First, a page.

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Cash crisis exposes Yemeni rift with UAE military intervention Open in fullscreen

The New Arab & agencies

Cash crisis exposes Yemeni rift with UAE military intervention

Obstructing the delivery of cash supplies is hurting Yemenis' liquidity, say bankers [Getty]

Date of publication: 17 August, 2017

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Yemen's Central Bank says the Saudi-led coalition is 'strangling' the economy by preventing planes from flying in newly-minted cash, reflecting a rift between the government and the United Arab Emirates.
Yemen's Central Bank says the Saudi-led coalition is "strangling" the economy by preventing planes from flying in newly minted cash, reflecting a rift between the government and the United Arab Emirates, who are key members of the military alliance.

Both the government and the alliance are at war with Houthi rebels, who control much of northern Yemen, including the capital, Sanaa. But the UAE is believed to be at odds with President Abed Rabbo Mansour Hadi over his embrace of a local affiliate of the Muslim Brotherhood group, and fighters loyal to the two sides have clashed in recent months.

In a strongly worded statement issued on Sunday, Central Bank Governor Mansr al-Qaiti, who was appointed by Hadi, accused the coalition of having banned 13 flights carrying money printed in Russia to the southern city of Aden, where the government is based, since April. He accused the coalition of "strangling the Yemeni economy" and denying it "needed liquidity".

For the past two years, Hadi's government has been confined to Aden. As the Saudi-led coalition waged an aerial campaign against the Houthis and their allies, the UAE has established a military footprint across the south, partnering with local allies.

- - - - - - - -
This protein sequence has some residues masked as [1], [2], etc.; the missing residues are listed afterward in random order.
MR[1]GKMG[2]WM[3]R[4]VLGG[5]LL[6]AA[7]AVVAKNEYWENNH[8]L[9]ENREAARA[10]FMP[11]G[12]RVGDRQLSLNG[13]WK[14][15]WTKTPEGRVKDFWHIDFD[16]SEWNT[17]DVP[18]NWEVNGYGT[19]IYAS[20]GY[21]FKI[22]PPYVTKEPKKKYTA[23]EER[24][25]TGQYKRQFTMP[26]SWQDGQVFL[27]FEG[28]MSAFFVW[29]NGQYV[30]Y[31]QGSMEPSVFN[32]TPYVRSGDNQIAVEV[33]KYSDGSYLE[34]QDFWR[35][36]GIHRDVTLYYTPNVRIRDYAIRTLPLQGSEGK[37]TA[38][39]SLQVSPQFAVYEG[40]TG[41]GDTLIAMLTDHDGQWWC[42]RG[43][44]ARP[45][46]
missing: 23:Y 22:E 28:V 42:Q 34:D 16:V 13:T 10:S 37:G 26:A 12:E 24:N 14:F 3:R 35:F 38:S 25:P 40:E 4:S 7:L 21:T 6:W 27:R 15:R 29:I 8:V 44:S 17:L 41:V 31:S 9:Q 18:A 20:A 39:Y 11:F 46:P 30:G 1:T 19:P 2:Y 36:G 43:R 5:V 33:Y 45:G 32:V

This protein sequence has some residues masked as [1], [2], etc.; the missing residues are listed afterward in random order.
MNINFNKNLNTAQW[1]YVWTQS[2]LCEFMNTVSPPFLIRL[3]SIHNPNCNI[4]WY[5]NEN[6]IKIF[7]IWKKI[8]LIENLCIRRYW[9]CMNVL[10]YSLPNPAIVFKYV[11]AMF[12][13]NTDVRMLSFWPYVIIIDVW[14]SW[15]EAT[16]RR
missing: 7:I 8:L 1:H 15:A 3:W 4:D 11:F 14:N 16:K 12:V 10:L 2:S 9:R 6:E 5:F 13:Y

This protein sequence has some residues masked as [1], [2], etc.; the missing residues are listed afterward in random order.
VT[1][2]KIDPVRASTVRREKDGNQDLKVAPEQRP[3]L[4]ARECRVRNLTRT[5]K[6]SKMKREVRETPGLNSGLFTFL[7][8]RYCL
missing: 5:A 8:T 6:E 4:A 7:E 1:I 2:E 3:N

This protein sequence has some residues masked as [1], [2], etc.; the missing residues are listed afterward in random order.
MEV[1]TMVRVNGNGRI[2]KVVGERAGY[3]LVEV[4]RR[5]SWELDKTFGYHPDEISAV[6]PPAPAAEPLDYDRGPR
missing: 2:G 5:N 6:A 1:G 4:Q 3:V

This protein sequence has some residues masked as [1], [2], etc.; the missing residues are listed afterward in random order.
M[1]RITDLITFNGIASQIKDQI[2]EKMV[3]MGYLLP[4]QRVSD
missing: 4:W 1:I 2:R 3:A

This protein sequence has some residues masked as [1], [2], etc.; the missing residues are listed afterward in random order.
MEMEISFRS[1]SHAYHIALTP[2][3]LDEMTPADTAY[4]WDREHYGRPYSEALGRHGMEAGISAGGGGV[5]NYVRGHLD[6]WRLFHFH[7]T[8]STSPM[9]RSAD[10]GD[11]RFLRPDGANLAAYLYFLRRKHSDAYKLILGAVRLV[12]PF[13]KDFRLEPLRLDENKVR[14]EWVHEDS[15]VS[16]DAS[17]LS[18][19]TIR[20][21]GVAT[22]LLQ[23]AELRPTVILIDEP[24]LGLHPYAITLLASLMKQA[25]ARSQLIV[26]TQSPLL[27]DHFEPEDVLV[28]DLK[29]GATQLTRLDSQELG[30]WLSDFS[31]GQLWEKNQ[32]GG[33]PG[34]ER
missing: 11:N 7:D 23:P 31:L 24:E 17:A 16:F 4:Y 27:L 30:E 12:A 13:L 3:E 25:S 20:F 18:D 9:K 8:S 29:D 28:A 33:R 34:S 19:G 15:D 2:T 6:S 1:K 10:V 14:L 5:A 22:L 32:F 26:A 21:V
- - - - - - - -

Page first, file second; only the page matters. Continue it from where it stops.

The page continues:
In the central city of Taiz, fighters allied with the Emirates have battled others aligned with Hadi's government, despite the city being under siege by the Houthis for the past two years.

At the heart of the dispute is Hadi's alliance with the Islah party, the Yemeni branch of the Muslim Brotherhood

At the heart of the dispute is Hadi's alliance with the Islah party, the Yemeni branch of the Muslim Brotherhood, a pan-Arab organisation that the UAE and other Gulf countries view as a threat.

The wrangling began when Hadi removed his one-time vice president and prime minister, Khaled Bahah, who was seen as an advocate of reconciliation with the Houthis and who was backed by the UAE. Hadi replaced him with Ali Mohsen al-Ahmar, a powerful military commander who is closely linked to Islah.

At a recent meeting with Yemeni tribal leaders in the Saudi capital, Riyadh, Hadi accused the Emiratis of "dictating" candidates for security and military posts, according to two tribal leaders and a security official who attended the gathering.

 
Half a million cholera cases have been reported in Yemen;
its infrastructure devastated by three years of war [Getty]


Hadi said he used to comply with UAE wishes, but began to oppose them after their "meddling crossed all lines", including attempts to remove Islah figures from the government and military, the attendees said.

Hadi said he complained to the Saudis, who have led the intervention on behalf of his government, but received no response, according to the attendees, who agreed to discuss the closed-door meeting on condition of anonymity.

On Monday, Middle East Eye revealed that Mohammed bin Salman, the heir to the Saudi throne, confessed to two former US officials he "wants out" of the brutal two-year war he started in Yemen, and added that he was "okay" with Washington engaging with his arch-foe, Iran.

The revelation came partly from the leaked emails of UAE ambassador to Washington Yousef Otaiba.

Yemen's war has killed more than 10,000 civilians, displaced three million people, and pushed the country to the brink of famine.

An outbreak of cholera has killed hundreds, and more than half a million cases have been counted. Half the country's health facilities are out of service, including many that were bombed by the coalition. Government workers, including medics and refuse collectors, have not received their salaries in nearly a year, further hindering efforts to combat the outbreak.


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